Letter: Ulster's destiny

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The Independent Culture
Sir: Ciaran Irvine (letter, 13 July) suggests that loyalist paramilitaries are in some way "connected" with Unionist political parties. Mainstream Unionism has consistently condemned all paramilitary violence and it is absurd to say that, because a few psychopaths support their policies, they are in some way linked.

The military and political leadership of republicanism, on the other hand, are one and the same. It is widely accepted that at least four of the IRA's Army Council are also senior Sinn Fein politicians.

It is argued that, because nationalist areas are being attacked by loyalist thugs, the IRA should be allowed to keep its weapons. Since when did the IRA use its considerable arsenal to defend Catholic communities?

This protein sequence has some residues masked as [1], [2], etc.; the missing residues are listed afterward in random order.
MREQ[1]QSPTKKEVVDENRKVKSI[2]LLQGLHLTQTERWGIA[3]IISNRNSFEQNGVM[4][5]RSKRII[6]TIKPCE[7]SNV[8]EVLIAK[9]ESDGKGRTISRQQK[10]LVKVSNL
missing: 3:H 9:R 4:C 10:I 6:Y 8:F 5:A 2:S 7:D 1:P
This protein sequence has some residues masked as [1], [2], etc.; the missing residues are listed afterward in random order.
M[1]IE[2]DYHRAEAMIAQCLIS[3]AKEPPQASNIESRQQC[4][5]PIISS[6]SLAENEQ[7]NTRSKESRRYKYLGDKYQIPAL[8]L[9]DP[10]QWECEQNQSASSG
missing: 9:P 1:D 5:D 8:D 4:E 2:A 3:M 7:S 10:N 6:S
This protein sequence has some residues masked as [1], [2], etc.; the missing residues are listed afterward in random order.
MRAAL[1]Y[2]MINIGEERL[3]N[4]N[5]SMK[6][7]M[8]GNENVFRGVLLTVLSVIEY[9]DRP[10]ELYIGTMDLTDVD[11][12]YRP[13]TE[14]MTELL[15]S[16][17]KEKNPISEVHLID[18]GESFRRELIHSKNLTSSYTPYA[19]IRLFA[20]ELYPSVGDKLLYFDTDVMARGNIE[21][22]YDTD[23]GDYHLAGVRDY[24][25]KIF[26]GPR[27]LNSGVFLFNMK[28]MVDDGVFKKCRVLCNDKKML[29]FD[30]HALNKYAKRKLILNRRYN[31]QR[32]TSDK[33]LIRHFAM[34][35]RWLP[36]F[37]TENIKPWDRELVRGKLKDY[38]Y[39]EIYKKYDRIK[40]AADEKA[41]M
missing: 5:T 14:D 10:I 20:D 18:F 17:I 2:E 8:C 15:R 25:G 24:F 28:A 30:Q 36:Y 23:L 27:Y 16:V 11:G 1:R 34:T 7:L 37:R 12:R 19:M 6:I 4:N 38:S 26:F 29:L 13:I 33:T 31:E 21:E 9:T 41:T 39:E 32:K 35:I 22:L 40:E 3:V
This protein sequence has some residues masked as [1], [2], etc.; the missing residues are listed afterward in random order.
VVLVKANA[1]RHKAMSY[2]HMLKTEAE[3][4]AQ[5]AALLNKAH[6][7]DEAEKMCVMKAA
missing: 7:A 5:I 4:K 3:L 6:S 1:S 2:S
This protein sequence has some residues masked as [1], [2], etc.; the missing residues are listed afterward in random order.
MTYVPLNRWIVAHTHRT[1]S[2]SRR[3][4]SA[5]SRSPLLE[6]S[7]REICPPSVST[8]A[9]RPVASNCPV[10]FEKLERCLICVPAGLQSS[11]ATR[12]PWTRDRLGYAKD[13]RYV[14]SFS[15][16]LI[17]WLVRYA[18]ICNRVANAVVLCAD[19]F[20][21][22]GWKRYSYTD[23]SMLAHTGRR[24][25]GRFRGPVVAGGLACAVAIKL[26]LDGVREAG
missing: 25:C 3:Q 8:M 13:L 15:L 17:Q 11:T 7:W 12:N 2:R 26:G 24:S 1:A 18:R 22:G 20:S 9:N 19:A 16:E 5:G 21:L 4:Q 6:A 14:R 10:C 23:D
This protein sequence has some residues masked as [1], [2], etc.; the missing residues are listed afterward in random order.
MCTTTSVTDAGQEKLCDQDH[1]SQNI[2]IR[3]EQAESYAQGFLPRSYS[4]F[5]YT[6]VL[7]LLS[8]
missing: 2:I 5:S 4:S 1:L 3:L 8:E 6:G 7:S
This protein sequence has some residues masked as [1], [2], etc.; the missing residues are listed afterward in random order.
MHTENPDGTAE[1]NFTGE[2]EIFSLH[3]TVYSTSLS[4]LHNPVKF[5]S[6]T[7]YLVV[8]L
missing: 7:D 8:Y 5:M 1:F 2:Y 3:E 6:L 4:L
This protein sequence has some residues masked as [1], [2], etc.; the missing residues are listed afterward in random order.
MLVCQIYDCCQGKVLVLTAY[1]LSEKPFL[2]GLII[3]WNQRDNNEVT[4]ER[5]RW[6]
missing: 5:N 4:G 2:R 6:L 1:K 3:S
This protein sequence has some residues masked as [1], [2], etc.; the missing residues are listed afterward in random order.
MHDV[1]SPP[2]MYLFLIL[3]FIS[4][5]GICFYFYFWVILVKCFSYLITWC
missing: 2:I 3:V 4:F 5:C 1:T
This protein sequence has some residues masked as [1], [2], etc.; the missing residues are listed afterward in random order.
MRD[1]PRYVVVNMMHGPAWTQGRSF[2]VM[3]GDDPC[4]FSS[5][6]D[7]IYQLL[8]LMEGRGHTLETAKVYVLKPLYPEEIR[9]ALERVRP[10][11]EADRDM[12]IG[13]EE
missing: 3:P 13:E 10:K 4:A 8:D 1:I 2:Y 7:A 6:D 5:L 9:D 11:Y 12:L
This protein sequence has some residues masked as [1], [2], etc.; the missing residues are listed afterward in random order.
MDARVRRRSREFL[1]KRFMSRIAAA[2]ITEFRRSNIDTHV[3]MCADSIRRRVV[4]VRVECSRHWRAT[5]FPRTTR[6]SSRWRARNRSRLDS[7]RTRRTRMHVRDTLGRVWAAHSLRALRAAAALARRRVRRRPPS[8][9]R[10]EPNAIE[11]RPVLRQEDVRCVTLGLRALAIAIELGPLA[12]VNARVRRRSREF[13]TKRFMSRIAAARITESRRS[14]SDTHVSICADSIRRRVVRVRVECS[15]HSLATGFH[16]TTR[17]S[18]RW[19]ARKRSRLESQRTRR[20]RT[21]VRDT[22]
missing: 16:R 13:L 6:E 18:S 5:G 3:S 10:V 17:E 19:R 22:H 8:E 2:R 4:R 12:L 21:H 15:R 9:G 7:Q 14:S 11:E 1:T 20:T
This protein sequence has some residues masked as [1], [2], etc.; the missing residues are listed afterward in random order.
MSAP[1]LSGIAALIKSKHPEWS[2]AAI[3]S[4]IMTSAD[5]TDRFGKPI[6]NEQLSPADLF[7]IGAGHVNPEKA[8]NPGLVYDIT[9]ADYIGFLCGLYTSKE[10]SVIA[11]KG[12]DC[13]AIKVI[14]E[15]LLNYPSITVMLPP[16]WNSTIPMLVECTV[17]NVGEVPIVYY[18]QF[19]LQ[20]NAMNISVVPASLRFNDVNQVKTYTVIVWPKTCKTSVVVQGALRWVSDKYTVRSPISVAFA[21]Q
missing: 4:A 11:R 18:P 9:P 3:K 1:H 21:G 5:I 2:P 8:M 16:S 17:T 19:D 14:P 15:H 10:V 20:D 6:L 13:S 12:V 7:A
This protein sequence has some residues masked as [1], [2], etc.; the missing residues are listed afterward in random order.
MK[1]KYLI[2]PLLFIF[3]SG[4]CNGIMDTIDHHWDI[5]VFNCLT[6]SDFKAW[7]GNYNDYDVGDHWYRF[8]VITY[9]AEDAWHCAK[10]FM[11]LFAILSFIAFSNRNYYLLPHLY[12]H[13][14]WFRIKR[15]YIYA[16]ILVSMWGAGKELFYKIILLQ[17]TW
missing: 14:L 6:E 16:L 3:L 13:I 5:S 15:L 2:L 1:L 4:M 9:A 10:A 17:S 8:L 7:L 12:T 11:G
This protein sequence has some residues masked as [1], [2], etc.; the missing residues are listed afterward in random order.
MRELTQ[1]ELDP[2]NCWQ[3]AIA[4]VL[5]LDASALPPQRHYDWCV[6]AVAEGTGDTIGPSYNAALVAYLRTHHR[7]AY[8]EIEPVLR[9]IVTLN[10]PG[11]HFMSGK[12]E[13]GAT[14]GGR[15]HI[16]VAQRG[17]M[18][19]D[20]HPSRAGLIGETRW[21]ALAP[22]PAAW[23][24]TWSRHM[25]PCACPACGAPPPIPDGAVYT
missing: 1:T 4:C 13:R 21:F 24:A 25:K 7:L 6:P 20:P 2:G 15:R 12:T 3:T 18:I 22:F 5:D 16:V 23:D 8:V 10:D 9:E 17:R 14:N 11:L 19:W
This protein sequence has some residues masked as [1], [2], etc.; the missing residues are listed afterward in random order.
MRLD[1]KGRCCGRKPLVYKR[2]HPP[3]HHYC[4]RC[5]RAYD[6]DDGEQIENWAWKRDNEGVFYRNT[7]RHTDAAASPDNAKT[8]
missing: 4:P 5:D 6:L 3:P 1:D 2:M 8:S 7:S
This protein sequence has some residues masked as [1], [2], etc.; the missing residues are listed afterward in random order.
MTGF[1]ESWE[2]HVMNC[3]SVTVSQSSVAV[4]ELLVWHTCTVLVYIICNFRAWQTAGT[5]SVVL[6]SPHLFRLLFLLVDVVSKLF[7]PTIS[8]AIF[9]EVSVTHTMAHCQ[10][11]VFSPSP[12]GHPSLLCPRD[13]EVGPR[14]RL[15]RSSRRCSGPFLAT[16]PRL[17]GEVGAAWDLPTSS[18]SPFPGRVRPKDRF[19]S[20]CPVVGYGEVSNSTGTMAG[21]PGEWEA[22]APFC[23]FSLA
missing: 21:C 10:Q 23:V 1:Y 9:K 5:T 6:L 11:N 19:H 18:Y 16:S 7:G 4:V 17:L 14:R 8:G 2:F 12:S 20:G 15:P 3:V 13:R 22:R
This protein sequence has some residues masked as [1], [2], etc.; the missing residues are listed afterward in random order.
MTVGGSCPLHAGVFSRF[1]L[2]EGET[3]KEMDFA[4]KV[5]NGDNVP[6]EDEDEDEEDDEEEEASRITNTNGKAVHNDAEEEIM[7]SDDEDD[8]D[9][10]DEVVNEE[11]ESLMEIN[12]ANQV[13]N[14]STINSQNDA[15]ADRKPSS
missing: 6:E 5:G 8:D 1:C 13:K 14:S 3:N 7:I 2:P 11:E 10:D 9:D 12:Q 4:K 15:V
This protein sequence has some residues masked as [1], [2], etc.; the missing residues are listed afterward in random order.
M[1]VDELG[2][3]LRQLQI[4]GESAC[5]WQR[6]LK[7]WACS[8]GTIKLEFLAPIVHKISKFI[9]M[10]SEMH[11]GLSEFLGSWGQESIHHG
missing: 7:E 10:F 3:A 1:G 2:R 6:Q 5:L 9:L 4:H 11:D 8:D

The IRA's aim is to destabilise the province of Northern Ireland and the only role it has ever played in nationalist communities is one of intimidation and coercion. If we are to believe that the leadership of Sinn Fein/IRA are now willing to sit in a democratic, devolved government for Northern Ireland, then these tactics are moribund and so are their weapons.

I would agree, however, that a significant section of Unionism is reluctant to sit in government with Sinn Fein, under any circumstances. This is as serious an obstacle to peace as paramilitary arms.

If David Trimble wants the SDLP to commit to expelling Sinn Fein from the executive if the IRA fails to disarm, then he must reciprocate by committing the UUP to expelling anyone who tries to stop democratic republicans from sitting in government.

JEREMY DICKIE

London SW4

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